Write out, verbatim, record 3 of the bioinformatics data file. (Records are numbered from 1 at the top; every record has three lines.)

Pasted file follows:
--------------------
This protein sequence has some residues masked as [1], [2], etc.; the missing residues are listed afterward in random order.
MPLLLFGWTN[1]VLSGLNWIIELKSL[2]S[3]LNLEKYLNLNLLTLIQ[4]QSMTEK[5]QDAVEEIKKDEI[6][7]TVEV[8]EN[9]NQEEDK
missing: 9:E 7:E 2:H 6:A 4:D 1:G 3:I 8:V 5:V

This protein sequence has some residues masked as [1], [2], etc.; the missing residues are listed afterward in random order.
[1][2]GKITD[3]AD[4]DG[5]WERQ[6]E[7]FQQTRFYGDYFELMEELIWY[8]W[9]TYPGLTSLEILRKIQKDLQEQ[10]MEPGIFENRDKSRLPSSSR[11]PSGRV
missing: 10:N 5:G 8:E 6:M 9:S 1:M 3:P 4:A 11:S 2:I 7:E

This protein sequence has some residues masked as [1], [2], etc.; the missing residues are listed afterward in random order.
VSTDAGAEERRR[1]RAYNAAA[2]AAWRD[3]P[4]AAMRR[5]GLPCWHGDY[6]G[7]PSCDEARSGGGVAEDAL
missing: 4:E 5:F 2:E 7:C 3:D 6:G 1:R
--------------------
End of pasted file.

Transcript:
This protein sequence has some residues masked as [1], [2], etc.; the missing residues are listed afterward in random order.
VSTDAGAEERRR[1]RAYNAAA[2]AAWRD[3]P[4]AAMRR[5]GLPCWHGDY[6]G[7]PSCDEARSGGGVAEDAL
missing: 4:E 5:F 2:E 7:C 3:D 6:G 1:R